A PERSPECTIVE ON CLIMATE CHANGE: “If mitigation is about CARBON, then adaptation is about WATER”, stated John Slater, Parliamentary Secretary for Water Supply and Allocation, at Okanagan Workshop on Managing Stormwater in a Changing Climate (October 2010)

“Designing with nature captures the essence of climate change adaptation. Adaptation is about responding to the changes that will inevitably occur. Adaptation is at the community level and is therefore about collaboration. Rainwater management is at the heart of designing with nature,” stated John Slater. “When Kim Stephens asked me what does a lighter hydrologic footprint mean to me, I pointed across the street to the new Tim Horton’s. No water that falls on the building or on the parking lot leaves the site.”

Read Article

Total Water Management: Practices for a Sustainable Future

Total Water Management: Practices for a Sustainable Future, by Neil Grigg – cover (125p)
This book serves as an instruction manual for integrating the water needs of society and the environment. It is about the balance between our responsibilities to provide safe and reliable water services and to protect the environment.

Read Article

Partnership for Water Sustainability has a role in implementing ‘Living Water Smart, British Columbia’s Water Plan’ – “The strategy for leading and implementing change is called convening for action in British Columbia,” stated Kim Stephens, Partnership Executive Director (December 2010)

“In 2003, we moved into a vacuum as the Water Sustainability Committee. Through collaboration, we built a network in the local government setting. We have demonstrated that the collaborative approach works. Morphing the ‘convening for action’ network into a legal entity is a natural evolution. It means we can raise the bar for doing business differently. It opens new doors and broadens our reach. It enhances our ability to connect with champions in other jurisdictions and sectors who share a vision for British Columbia,” stated Kim Stephens.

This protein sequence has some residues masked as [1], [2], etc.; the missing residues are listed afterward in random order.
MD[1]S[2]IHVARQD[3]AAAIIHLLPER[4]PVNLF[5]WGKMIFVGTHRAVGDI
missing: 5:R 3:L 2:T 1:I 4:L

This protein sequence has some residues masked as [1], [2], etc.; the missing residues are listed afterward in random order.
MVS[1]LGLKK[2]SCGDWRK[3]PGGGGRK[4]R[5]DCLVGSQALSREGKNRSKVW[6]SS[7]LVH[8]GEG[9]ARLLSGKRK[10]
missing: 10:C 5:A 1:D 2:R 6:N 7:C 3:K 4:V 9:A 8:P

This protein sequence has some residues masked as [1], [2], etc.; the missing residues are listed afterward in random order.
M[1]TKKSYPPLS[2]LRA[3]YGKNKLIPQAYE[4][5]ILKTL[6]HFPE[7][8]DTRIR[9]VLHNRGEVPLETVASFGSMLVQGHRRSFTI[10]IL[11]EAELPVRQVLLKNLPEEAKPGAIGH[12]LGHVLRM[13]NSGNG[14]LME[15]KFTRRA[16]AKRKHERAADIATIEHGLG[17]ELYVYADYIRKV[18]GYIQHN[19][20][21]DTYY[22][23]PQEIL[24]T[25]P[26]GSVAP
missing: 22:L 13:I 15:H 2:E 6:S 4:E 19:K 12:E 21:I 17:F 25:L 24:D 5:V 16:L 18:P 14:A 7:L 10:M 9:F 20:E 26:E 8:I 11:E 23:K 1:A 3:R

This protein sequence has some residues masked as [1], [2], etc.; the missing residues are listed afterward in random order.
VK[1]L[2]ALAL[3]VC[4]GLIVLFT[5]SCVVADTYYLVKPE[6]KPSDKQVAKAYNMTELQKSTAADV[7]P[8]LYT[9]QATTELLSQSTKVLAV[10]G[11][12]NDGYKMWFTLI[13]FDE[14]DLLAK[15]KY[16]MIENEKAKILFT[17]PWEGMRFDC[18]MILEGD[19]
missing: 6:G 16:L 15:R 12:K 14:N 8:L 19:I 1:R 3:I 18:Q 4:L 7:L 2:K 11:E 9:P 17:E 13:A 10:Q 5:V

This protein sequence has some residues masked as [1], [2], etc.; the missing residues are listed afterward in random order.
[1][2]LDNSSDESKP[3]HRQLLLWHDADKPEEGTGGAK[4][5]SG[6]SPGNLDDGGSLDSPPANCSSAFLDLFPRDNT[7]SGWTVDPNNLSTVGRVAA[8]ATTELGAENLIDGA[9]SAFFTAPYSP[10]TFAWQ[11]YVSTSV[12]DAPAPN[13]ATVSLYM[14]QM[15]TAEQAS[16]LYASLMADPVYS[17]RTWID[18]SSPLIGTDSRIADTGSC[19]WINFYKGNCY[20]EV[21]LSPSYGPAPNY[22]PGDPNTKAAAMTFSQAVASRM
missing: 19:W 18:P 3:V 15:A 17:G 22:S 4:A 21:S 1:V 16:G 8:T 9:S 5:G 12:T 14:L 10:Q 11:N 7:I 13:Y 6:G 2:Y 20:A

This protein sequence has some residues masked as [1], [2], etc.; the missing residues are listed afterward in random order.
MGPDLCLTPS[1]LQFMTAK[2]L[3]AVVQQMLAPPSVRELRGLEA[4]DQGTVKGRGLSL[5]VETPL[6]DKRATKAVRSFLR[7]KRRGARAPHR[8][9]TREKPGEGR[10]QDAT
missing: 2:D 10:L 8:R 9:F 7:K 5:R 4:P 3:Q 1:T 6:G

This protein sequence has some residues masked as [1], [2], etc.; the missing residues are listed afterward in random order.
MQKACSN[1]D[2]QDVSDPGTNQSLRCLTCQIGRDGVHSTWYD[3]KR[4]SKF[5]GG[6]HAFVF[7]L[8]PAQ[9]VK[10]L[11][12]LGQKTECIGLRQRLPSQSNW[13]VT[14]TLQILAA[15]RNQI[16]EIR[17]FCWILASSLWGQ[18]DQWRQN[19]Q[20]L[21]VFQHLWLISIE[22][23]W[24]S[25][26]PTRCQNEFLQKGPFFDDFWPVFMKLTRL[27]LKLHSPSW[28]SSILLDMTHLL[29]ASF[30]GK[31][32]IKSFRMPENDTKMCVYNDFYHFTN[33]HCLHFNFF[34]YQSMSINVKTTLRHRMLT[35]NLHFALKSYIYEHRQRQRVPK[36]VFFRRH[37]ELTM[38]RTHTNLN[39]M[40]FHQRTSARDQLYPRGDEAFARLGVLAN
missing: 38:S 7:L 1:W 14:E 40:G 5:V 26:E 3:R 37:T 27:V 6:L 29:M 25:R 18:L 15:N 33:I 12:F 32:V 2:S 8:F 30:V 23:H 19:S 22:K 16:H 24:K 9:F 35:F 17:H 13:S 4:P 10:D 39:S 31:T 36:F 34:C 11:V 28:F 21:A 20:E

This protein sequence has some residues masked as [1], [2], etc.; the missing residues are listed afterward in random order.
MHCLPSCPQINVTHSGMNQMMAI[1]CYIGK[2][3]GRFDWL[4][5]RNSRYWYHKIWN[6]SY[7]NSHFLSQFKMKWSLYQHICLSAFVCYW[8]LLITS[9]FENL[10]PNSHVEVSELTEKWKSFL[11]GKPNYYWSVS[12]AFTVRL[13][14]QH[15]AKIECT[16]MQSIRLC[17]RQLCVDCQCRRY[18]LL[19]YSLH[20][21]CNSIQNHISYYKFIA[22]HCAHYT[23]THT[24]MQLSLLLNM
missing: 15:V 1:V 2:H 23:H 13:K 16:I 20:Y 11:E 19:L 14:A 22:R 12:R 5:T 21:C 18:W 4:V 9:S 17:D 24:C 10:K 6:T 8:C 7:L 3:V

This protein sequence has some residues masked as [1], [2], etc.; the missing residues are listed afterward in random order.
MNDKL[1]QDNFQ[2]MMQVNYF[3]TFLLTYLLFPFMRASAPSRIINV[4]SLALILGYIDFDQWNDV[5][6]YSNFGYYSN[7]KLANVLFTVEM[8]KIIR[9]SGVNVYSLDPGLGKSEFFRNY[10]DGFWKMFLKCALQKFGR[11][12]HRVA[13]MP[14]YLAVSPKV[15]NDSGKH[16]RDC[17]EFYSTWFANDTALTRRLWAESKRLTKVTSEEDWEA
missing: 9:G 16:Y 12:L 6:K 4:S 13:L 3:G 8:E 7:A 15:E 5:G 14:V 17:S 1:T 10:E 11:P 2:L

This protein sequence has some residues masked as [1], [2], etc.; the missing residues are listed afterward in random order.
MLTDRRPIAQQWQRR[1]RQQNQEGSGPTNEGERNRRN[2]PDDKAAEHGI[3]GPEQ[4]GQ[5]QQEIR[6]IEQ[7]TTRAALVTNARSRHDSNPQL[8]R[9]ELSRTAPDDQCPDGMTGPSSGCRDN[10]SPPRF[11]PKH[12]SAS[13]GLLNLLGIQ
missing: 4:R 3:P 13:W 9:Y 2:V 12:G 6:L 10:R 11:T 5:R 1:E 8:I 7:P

Read Article

“Living Water Smart, British Columbia’s Water Plan” encourages green choices to protect stream health

In 2002, BC’s Stormwater Planning Guidebook introduced a set of five guiding principles. These are captured by the acronym ADAPT, where the “P” stands for Plan at four scales – regional, watershed, neighbourhood and site.”In integrating actions at four scales, the intended purpose of an Integrated Stormwater Management Plan is to provide a clear picture of how local governments can be proactive in applying land use planning tools to protect property and aquatic habitat, while at the same time accommodating land development and population growth,” stated Peter Law.

Read Article